Dissertations and Theses @ UNI


Open Access Dissertation


Teachers' unions--Iowa--Public opinion; Collective labor agreements--Teachers--Iowa--Public opinion; Teachers--Iowa--Attitudes; School administrators--Iowa--Attitudes;


Previous studies have looked at collective bargaining and teachers’ associations and their impact on student achievement, but the results are mixed. Absent from the literature are studies that analyze data gathered after the passage of the federal No Child Left Behind Act of 2001. The focus of this study was to explore urban Iowa public school administrators’ and teachers’ current perceptions of the relationship between teacher associations and collective bargaining. It is the intent of this research to understand what the administrators and teachers in this study perceive about teacher associations and collective bargaining and why they maintain these perceptions.

For this study, semi-structured interviews were used to understand the perceptions of school administrators and teachers on collective bargaining and teacher associations in an urban Iowa school district. These interviews were designed to explain current teacher and administrative perception on this research topic.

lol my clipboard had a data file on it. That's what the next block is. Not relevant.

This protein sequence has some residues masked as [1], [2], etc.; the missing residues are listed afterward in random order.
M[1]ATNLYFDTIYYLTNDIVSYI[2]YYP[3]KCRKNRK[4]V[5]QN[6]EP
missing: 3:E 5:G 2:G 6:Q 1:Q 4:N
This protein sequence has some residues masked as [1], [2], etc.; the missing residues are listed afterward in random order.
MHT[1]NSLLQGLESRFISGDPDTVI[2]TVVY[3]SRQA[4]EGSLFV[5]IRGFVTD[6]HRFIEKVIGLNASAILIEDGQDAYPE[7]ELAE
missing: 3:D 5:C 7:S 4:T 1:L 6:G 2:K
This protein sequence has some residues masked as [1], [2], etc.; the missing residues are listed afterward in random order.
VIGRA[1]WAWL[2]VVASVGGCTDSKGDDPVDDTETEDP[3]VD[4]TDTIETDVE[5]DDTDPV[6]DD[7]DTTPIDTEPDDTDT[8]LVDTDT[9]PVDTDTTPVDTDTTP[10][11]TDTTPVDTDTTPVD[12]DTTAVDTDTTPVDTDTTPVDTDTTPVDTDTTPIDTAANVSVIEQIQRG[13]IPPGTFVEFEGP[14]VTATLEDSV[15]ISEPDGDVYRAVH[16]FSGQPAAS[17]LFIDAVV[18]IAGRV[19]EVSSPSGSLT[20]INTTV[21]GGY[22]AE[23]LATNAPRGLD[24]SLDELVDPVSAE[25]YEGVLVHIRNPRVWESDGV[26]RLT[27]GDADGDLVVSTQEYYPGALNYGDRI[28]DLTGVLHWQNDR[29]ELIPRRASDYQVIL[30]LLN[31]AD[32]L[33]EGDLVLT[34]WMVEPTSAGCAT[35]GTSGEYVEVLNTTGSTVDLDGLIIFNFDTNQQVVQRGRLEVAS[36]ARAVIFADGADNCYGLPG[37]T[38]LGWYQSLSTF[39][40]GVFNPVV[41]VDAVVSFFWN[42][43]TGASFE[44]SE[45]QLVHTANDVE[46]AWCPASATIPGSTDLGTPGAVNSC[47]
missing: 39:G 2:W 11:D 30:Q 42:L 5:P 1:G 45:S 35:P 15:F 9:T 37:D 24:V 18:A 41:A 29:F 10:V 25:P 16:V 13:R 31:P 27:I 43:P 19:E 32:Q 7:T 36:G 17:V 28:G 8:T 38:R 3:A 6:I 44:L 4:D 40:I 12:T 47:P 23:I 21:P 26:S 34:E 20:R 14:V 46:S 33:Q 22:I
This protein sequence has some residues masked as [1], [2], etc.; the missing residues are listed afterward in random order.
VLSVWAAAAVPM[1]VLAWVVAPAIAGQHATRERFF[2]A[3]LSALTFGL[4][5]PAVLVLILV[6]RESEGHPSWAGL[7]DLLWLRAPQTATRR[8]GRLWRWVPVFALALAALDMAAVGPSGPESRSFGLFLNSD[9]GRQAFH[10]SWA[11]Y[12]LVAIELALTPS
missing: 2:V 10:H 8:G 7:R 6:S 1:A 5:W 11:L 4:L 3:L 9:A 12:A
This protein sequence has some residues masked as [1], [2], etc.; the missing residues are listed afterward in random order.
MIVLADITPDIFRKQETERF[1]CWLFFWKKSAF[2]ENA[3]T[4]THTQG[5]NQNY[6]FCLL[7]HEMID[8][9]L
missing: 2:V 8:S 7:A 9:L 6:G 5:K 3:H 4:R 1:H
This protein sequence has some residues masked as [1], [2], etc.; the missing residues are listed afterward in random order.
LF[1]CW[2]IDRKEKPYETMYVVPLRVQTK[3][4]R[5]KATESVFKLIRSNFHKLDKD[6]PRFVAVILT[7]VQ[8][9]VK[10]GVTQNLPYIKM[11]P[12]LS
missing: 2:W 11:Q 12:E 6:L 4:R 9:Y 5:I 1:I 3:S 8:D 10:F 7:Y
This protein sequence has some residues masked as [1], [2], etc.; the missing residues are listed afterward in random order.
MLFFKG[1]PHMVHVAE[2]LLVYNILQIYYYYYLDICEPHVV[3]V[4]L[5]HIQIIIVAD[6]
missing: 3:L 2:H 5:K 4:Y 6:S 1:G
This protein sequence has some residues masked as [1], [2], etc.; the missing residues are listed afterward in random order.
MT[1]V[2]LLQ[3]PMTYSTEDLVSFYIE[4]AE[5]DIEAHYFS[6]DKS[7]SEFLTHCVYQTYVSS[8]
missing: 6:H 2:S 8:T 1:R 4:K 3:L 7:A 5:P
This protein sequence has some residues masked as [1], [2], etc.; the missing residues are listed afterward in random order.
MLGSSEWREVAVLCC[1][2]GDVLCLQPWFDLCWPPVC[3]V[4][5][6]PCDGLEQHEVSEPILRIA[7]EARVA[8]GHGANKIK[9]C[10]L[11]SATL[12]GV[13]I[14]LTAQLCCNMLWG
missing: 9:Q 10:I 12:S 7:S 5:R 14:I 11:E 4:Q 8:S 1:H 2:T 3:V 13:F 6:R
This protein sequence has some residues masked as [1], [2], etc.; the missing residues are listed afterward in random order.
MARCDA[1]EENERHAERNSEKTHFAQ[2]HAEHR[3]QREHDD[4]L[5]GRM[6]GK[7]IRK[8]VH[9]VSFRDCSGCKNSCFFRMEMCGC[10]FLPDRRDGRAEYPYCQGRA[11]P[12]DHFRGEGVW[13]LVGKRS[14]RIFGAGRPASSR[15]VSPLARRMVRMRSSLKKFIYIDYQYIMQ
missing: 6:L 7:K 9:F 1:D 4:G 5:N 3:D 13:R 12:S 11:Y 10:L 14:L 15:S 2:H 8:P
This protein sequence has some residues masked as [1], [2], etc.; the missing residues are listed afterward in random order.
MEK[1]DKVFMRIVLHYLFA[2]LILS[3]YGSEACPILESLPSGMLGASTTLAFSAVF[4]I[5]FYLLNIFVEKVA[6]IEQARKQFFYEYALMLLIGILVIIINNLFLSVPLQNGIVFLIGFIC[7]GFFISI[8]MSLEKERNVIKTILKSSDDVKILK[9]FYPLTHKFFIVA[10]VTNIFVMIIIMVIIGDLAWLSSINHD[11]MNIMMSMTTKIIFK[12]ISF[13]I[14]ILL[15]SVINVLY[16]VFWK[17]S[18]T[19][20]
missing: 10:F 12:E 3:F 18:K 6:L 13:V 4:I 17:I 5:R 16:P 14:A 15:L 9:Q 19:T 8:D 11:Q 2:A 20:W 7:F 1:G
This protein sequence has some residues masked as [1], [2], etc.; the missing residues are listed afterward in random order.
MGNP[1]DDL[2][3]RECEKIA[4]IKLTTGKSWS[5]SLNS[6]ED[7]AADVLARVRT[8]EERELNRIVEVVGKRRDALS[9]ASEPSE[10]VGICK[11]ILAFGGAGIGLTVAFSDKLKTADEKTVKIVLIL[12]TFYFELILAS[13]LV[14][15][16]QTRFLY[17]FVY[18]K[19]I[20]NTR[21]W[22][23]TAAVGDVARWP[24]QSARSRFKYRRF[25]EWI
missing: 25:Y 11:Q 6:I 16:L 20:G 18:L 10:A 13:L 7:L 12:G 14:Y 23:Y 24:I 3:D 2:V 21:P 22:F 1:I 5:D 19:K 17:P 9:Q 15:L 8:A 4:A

The research offers a number of implications for educators at all levels. The data collected from this study could assist school administrators and public school teachers in understanding the perceptions of others prior to entering collective bargaining negotiations. The various groups could use this information to provide professional development for each group to support working together and ensuring actions that serve the best interest of the students, all while protecting their own professional interests.

Year of Submission


Degree Name

Doctor of Education


Department of Educational Leadership and Postsecondary Education

First Advisor

Victoria Robinson, Chair

Date Original


Object Description

1 PDF file (viii, 119 pages)



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